coParenting with Gratitude: How to Stuff Your Day with Thanks
As we all know, Thanksgiving is a special time to spend with family and friends. But if you are recently separated or divorced or are still needing more time to heal from a separation or divorce, the last thing that might be going through your mind is celebrating, let alone feeling thankful.
Yet it is this very season that it would behoove you and your coParent to set aside your differences in order to be present for the children. Because the most important part of the holidays is the memories of how it was spent. The question is – would you want your children to only remember the two of you arguing and/or bad-mouthing one another to be the family legacy? I say legacy because in essence, this is what you will be leaving your children with. This is what you are essentially modeling to them what “love” looks like.
We are constantly instilling in our children to be kind to others, to respect others, to communicate in ways that we would want to be communicated towards yet if we cannot do the same with our coParent, what is the message that we are relaying to our children? Would we not then be telling them that it is a one-sided family philosophy that the children have to abide by and because you are the parents, you don’t have to? It can be quite confusing for children to say the least. I know this firsthand because it was confusing to experience this myself as a child growing up in a two-family household.
Perhaps because I experienced the more typical way a child is raised in divorce, I wanted to create a more mindful relationship with my son’s dad.
If you are feeling the same way and would like to create a more respectful and easeful experience with your coParent, especially during this Harvest Feast, then the following tools will be a great way to begin that journey:
- Put Your Children First: This is the first step in realizing that what you say and how you say things in front of them can be detrimental to their well-being and to their self-esteem. So whatever you do, ensure that you put your children’s feelings first and let go of the egos by doing this next step.
- Leave Your Stuff at the Door: And I’m not talking about the stuffing for the turkey, either! What this means is to do your best to keep things cordial and leave any issues you may have out of it. This is a great tool that my ex and I were taught by one of our family therapists who said when you have had a stressful day at work, before you enter your home, leave all the tension of the day at the door so as to avoid bringing this into your household and possibly taking it out on your family. This same concept can be used when planning and figuring out logistics for the holidays because we all know how daunting coordinating time between both coParents can be.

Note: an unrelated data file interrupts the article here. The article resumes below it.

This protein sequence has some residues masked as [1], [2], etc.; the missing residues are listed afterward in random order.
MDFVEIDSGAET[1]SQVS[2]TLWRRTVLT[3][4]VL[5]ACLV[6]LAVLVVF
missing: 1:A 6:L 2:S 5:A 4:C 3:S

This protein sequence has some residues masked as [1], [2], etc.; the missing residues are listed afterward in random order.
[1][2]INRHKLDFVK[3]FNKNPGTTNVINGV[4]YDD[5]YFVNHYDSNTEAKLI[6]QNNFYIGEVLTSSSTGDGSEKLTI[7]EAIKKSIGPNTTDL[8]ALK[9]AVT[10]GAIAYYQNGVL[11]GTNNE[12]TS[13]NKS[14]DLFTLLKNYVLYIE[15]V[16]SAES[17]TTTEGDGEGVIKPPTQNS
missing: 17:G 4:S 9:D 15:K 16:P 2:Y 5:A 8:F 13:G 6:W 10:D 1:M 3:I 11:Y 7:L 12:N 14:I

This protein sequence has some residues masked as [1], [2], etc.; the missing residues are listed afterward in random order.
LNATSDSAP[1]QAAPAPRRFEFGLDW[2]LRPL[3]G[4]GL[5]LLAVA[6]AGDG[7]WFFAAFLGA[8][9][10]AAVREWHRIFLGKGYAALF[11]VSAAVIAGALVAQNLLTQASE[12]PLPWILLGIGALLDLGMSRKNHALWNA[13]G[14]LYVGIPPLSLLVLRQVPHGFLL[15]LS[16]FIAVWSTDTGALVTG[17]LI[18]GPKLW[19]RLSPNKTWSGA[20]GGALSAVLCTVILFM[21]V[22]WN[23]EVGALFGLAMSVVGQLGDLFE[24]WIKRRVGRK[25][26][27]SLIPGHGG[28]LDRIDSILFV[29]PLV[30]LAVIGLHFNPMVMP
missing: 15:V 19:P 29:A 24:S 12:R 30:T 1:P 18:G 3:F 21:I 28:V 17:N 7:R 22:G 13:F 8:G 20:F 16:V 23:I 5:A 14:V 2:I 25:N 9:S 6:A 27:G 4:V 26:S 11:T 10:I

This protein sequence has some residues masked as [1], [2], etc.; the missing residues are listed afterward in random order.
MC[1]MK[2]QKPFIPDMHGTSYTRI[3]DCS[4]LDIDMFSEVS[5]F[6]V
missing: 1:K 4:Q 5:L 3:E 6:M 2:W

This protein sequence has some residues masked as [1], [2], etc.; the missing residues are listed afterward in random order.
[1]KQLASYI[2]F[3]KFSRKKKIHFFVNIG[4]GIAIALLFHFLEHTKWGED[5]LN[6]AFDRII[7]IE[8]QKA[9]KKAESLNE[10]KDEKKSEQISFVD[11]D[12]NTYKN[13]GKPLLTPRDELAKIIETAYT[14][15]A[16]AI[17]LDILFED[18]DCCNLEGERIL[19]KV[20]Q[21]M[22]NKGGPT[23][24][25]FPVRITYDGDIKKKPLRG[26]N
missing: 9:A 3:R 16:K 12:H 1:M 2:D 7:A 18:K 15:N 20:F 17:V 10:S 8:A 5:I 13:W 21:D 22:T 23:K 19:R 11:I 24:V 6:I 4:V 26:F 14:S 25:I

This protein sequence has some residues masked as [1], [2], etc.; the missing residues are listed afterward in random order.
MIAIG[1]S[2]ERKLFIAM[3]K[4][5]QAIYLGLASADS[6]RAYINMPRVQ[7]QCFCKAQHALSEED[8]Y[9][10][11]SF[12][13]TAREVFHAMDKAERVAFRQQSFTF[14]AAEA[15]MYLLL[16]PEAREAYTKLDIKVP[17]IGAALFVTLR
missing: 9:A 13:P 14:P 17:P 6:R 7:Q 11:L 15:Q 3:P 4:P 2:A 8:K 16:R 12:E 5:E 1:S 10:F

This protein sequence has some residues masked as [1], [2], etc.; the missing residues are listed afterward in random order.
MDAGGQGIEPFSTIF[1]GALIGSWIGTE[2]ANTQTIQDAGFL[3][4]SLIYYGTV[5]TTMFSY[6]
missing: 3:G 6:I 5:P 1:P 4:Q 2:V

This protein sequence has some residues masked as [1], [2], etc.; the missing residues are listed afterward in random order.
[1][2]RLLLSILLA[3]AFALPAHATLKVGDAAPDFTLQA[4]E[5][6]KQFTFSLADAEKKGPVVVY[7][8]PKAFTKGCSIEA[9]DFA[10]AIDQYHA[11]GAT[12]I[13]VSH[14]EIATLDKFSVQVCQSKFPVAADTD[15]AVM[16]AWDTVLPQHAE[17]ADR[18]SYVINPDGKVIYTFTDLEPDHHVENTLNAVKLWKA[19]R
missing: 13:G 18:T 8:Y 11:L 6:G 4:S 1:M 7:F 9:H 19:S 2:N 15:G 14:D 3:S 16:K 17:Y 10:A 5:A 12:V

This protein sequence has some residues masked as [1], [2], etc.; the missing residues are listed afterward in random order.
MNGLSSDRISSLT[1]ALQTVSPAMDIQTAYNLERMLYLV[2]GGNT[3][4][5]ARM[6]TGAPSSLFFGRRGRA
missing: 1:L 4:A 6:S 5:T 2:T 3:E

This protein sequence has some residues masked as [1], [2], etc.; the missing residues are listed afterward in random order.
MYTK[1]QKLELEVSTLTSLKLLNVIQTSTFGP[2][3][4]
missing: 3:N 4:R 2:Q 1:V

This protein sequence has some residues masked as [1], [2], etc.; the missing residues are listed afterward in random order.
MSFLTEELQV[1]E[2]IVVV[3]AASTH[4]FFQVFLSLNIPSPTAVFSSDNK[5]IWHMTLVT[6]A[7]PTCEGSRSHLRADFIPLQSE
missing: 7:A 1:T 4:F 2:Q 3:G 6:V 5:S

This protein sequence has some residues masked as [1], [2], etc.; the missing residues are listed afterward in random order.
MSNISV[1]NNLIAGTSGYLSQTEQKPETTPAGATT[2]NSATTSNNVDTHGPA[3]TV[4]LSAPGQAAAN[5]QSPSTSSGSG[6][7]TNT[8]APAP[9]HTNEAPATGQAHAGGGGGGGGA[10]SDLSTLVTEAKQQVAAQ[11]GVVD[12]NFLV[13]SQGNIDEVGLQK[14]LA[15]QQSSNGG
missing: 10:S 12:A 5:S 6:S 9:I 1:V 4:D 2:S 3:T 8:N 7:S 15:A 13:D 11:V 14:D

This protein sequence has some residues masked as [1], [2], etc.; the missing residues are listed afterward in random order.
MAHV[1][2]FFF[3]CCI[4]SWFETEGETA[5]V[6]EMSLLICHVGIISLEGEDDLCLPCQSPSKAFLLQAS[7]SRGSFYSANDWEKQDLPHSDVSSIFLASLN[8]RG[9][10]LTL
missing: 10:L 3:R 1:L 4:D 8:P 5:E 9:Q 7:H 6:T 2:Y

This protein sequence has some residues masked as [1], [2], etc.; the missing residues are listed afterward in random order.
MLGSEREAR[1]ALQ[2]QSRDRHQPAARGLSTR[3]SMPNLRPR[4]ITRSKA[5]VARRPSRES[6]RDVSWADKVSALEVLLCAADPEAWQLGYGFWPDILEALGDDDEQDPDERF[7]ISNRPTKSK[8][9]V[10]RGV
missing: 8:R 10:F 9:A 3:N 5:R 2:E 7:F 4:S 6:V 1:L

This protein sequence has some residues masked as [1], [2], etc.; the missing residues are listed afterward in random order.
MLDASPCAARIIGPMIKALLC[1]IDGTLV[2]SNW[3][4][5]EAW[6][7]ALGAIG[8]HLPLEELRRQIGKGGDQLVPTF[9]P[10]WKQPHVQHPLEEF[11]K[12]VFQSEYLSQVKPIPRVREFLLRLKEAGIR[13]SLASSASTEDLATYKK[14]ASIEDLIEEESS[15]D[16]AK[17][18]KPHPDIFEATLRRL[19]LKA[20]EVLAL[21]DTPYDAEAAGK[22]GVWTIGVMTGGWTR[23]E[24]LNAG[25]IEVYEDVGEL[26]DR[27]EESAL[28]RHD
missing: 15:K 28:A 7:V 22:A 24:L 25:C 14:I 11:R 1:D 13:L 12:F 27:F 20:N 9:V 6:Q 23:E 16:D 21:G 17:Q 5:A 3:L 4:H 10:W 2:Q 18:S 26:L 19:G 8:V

- Create New Traditions. If you haven’t shared the holidays together since being separated/divorced and you both are feeling open to the possibility then why not create a new tradition by celebrating together. Just because you both are no longer in an intimate relationship doesn’t mean that you aren’t still in a relationship with raising your child together. Since you both have made the conscious decision to coParent, why not enjoy this special meal as a coFamily. And if you both aren’t ready yet, create a new tradition with your children. Perhaps if your kids are eating a big traditional meal with your coParent, then include the kids in cooking something else fun to eat so the kids aren’t “turkeyed out”. Or perhaps make popcorn together and have a family movie night.
- Write It Down. Normally we say what we are grateful for at the dinner table but take it one step further and create Gratitude Love Notes to each other and share. As my business partner, Leigh Sietsema suggests and what we are planning to weave into our conscious community this holiday season is: be specific with a quality that you are grateful for. Below are some examples:
Instead of just saying: “I’m grateful for you.”
You could write: “I’m grateful for how helpful you are when you _________. It really helps when I need to get dinner on the table and I have noticed that I’m more calm for the rest of the evening.”
Instead of: “Thank you for taking the kids.”
You could write: “I’m thankful that you are flexible with watching our kids even when it isn’t your weekend with them. This not only helps me out but I see how our kids’ eyes light up when they get to spend more time with you.”
When we write down the qualities and what their qualities bring to life in a Gratitude Love Note, it is such a positive way to connect at a deeper level AND create wonderful memories together.
So for this Thanksgiving, why not stuff your day full of memories that can be a family legacy that your children and co-family will appreciate for many holidays to come.